We have reached the halfway stage of the story of 2010, and things are looking good for McLaren. After Round 10 of 19 at Silverstone, Lewis Hamilton had 145 points, and a comfortable lead over team-mate Jenson Button, who was second with 133. Mark Webber and Sebastian Vettel were had just 128 and 121 points respectively, despite having the best car on the grid. Fernando Alonso, who was in grave danger of becoming an also-ran in this title race, languished behind the pace-setters with just 98 points to his name.
But Alonso hadn't given up on a third title. His comments after the British Grand Prix – insisting that he could still win the championship – sounded like hopeless bravado to most observers, but the Spaniard genuinely believed he could do it. The comeback started – in very controversial style – at the next race in Germany.
The weekend began in the usual way as Sebastian Vettel took pole position, much to the delight of the home fans. Alonso though, was just two thousandths of a second slower than the German's pole position time, and he started on the front row, with team-mate Felipe Massa third. On race day, Vettel tried to cover Alonso off the line, allowing Massa to drive round the pair of them and take the lead at the first corner. Alonso failed to get ahead of his team-mate as the front-runners made their mandatory pit stops, and so needed to overtake Massa on track if he was going to claim his second victory of 2010.
The situation was thus: Alonso was faster than his team-mate but could not get past him. Vettel, who was in third place, was getting closer to the back on the Spaniard, but presented no immediate threat. Alonso was getting more and more frustrated by the situation, complaining to his race engineer about Massa. This had the desired effect and on Lap 48 the whole world heard the now infamous communication between Massa and Rob Smedley: “Fernando is faster than you. Can you confirm you understood that message?”
It sounded like a team-order and, sure enough, Massa gifted his team-mate the race lead on the very next lap. He did it in an obvious way, slowing on a straight, in order to show the world that it was deliberate. Ferrari claimed after the race that it had been Massa's decision, and that Smedley's message was not a team order. This defence was rather weak considering that Smedley had felt it necessary to apologise to his driver straight after the event: “Ok mate, good lad. Just stick with it nowâ€¦ Sorry”
Almost everybody recognised it as a blatant team-order and a breach of the rules (specifically Article 39.1 which clearly states that “team orders which interfere with a race result are prohibited”). The stewards handed Ferrari a $100,000 fine, and referred the issue to the World Motor Sport Council. They met in September, upheld the punishment of the stewards, but issued no further sanctions to the team. Alonso kept the result and the 25 points, and was beginning to re-emerge as a championship contender.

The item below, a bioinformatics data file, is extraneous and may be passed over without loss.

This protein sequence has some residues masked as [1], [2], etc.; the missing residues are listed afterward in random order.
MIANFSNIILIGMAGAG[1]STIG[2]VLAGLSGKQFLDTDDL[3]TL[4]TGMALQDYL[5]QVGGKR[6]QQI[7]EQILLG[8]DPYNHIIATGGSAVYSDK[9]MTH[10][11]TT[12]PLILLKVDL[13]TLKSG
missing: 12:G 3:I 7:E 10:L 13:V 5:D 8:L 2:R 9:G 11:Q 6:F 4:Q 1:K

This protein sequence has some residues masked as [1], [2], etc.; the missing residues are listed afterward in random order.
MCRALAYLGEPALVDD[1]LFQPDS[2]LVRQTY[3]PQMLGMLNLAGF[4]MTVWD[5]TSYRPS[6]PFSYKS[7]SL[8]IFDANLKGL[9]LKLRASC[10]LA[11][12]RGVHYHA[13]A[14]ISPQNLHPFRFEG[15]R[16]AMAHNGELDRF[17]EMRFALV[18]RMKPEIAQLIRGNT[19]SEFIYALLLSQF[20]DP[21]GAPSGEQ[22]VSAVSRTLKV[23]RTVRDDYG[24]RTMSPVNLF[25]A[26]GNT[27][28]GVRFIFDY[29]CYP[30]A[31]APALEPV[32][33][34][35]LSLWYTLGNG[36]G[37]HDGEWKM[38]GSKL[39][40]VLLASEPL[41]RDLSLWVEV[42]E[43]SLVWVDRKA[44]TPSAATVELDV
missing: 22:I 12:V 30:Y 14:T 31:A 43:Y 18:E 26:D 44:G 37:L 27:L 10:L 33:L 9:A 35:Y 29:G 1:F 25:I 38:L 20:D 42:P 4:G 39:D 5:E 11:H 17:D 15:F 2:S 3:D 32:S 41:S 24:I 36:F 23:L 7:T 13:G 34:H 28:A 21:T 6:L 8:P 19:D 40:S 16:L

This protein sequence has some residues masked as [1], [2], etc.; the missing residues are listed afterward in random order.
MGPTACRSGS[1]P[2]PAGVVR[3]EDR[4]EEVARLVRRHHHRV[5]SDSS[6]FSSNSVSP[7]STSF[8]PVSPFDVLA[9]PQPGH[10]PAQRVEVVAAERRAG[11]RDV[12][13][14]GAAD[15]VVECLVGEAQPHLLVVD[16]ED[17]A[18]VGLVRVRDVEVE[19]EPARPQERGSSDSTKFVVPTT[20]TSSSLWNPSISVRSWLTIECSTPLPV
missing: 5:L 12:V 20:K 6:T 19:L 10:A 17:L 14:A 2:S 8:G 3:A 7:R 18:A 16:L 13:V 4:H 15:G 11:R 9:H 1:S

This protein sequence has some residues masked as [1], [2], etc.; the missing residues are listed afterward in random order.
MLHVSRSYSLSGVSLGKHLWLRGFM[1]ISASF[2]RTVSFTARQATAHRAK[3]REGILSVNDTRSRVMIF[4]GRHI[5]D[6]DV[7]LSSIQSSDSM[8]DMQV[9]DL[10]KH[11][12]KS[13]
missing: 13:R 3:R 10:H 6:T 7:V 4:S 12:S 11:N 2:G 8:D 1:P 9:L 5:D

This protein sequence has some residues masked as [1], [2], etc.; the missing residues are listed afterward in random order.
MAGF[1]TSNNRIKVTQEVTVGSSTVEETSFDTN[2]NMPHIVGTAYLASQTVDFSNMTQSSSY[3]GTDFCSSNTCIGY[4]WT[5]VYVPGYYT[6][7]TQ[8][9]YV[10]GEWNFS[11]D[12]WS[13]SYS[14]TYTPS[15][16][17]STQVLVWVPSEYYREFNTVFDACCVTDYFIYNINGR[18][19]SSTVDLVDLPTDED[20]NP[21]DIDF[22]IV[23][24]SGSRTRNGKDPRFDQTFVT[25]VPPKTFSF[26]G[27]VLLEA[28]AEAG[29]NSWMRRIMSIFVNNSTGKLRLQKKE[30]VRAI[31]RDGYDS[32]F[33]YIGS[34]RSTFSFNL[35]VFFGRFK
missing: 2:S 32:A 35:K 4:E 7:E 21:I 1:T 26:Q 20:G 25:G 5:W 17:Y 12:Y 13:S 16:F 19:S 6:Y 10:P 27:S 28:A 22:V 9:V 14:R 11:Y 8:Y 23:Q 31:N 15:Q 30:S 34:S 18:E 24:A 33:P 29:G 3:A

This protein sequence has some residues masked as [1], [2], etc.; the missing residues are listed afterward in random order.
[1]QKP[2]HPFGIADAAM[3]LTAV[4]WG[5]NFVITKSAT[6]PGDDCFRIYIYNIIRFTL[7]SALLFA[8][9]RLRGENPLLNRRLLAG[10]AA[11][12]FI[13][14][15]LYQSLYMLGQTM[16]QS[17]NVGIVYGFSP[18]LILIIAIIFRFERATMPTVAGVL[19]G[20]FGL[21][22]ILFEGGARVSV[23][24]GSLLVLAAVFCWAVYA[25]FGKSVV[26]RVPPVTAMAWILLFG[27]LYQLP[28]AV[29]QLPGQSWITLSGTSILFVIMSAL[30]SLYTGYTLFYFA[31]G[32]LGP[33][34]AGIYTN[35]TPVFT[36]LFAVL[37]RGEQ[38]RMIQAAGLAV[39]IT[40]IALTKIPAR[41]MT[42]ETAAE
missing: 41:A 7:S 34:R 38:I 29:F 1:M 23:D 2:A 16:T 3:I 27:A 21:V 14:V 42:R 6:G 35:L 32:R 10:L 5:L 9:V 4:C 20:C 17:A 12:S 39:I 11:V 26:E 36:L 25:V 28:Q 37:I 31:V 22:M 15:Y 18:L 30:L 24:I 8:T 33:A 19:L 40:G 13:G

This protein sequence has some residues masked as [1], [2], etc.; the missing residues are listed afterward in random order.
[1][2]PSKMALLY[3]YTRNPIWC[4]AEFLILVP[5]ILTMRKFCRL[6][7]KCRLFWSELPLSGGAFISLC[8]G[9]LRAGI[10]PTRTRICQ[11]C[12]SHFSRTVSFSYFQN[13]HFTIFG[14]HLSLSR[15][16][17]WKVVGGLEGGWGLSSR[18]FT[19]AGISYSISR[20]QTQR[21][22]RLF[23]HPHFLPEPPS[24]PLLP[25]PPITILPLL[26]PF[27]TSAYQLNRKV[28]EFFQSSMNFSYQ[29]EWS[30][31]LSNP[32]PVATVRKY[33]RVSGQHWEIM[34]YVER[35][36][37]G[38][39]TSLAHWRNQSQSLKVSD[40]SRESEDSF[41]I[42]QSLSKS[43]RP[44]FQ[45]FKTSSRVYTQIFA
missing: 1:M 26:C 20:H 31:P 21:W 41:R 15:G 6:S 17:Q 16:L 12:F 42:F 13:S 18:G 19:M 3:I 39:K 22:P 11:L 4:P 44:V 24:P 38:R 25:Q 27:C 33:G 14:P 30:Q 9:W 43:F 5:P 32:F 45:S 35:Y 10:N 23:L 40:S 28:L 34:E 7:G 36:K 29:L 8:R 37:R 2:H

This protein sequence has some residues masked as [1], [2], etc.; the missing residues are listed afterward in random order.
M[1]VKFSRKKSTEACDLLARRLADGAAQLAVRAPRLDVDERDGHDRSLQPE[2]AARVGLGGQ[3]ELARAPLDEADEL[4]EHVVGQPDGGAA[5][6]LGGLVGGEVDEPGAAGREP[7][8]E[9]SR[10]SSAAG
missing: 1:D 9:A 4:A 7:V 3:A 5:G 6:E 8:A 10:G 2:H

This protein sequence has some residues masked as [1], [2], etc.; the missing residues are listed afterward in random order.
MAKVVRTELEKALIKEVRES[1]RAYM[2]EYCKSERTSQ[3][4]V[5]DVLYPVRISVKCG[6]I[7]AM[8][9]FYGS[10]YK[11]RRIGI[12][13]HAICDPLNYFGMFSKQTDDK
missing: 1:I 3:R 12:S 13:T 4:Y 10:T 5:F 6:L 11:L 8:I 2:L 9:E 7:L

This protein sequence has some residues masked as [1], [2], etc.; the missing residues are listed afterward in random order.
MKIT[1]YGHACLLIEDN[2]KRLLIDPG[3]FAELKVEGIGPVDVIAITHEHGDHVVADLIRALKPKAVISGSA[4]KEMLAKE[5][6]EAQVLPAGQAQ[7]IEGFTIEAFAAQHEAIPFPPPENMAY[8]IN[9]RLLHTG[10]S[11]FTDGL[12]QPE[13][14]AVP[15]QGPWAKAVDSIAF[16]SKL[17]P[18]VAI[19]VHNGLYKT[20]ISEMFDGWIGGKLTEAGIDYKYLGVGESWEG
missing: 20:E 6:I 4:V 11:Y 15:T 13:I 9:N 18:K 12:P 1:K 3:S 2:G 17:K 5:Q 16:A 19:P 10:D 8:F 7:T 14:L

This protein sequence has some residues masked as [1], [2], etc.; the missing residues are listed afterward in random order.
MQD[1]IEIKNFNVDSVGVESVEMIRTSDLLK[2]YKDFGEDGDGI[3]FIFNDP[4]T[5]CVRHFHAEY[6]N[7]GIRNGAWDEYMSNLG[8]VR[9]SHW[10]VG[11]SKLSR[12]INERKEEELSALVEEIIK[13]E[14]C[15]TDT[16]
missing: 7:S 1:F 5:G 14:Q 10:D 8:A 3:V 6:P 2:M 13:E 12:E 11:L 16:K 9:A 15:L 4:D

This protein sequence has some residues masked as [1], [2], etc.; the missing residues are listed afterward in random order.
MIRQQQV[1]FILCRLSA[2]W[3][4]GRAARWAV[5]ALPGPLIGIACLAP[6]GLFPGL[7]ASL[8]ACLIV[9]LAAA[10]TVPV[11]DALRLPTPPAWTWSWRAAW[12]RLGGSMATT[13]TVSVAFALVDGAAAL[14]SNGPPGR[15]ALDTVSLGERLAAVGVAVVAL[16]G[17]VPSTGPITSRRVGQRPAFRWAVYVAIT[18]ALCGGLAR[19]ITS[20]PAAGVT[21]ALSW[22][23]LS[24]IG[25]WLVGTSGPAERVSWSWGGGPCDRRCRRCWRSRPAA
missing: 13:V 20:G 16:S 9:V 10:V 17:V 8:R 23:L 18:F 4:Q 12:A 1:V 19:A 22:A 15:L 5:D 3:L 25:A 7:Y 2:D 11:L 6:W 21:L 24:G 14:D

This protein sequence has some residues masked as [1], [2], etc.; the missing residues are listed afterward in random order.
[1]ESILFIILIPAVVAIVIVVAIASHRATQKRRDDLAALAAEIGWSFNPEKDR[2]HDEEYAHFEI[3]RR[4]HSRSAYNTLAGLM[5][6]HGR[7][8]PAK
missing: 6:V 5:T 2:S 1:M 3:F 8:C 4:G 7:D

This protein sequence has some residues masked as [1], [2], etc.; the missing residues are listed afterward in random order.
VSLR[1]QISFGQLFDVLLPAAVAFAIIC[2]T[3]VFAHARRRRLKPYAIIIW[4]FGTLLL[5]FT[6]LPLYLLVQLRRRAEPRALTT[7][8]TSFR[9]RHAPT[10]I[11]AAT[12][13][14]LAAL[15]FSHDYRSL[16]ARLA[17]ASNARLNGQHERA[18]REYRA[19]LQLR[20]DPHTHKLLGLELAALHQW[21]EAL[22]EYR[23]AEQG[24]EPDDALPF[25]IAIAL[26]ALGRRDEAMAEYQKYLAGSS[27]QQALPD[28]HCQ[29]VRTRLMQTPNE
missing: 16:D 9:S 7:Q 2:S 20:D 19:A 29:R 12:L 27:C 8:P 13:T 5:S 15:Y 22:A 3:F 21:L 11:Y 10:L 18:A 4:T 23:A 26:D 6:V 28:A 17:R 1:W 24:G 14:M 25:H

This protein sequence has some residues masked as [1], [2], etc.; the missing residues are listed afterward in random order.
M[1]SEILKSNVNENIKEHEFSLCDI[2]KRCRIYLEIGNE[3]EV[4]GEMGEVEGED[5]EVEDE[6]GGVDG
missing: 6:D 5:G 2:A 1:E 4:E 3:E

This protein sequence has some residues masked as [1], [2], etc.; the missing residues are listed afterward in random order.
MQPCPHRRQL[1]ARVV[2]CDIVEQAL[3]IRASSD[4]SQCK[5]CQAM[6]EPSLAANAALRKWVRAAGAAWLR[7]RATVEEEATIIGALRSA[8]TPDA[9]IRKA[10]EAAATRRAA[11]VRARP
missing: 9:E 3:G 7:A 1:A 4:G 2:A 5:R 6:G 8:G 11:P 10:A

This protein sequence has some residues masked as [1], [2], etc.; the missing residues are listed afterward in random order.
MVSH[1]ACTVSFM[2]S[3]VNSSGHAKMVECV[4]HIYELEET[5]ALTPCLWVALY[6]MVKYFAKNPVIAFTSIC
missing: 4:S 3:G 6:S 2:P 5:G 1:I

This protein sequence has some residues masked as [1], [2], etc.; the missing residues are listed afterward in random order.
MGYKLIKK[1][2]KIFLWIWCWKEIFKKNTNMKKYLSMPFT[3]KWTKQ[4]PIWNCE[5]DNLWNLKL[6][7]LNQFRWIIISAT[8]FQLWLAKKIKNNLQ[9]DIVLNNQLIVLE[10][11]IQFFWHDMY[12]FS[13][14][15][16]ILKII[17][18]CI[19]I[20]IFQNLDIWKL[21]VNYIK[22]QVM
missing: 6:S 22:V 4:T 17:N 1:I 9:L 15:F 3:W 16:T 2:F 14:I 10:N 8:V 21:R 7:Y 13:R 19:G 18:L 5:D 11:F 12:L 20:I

Eddie Jordan summed up the attitude of onlookers well. “It was unlawful and it was theft,” said the BBC pundit. “They stole from us the chance to have a wheel-to-wheel contest. Ferrari should be ashamed.” Christian Horner and Martin Whitmarsh, the team principals of Red Bull and McLaren respectively, condemned the use of team-orders, and both men insisted that they would not resort to such tactics, even if such a stoic stance deprived them of title glory.
The team-order debate prompted a few pieces on this site at the time (here, here, and here) and what Ferrari did in Germany was referred to frequently throughout the rest of the season. However, Ferrari president Luca di Montezemolo defended his team's actions and from that point on it was clear: Ferrari would be focusing all of their efforts on Fernando Alonso's championship battle, giving him a huge advantage over the rest of the contenders, who also had to battle against their team-mates.
The team-order debacle also had a detrimental effect on Felipe Massa. Race day in Germany was exactly a one year on from Massa's accident during qualifying in the 2009 Hungarian Grand Prix, and it would have been a great boost for him to celebrate this poignant anniversary with a win. Instead, the Brazilian public criticised him for sacrificing the victory.
It was suggested in Part One that leading the championship after Malaysia was probably the highest point of Massa's year, and the events of Hockenheim no doubt had some bearing on that. His confidence seemed to be destroyed by the arrival of Alonso at Ferrari, he didn't win a race all season, and the race in Germany was the place he appeared to have the measure of his new team-mate.
The Hungarian Grand Prix followed just one week later, the last grand prix before the four week summer break. Sebastian Vettel claimed yet another pole position and, once again, failed to convert it into victory. In the early stages of the race, victory looked almost inevitable for the German, but a mistake behind the safety car earned him a drive-through penalty and he had to settle for third.
Mark Webber took the victory in Hungary and, Alonso, buoyed from the 'win' in Germany, was second. Lewis Hamilton missed out on a decent haul of points when his gearbox failed, whilst Button limped home in eighth. McLaren blamed unfavourable characteristics of the Hungaroring for their lack of pace over the weekend, whilst Red Bull headed into the summer break showing that they still had the fastest car.
In fact, the reason for their superior speed was beginning to be questioned by rivals. Slow-motion television replays showed that the Red Bull front wings were running very close to the ground and McLaren, in particular, argued that they were flexing illegally. The FIA increased the weights used in the load deflection tests, but still the RB6 was found to be perfectly legitimate.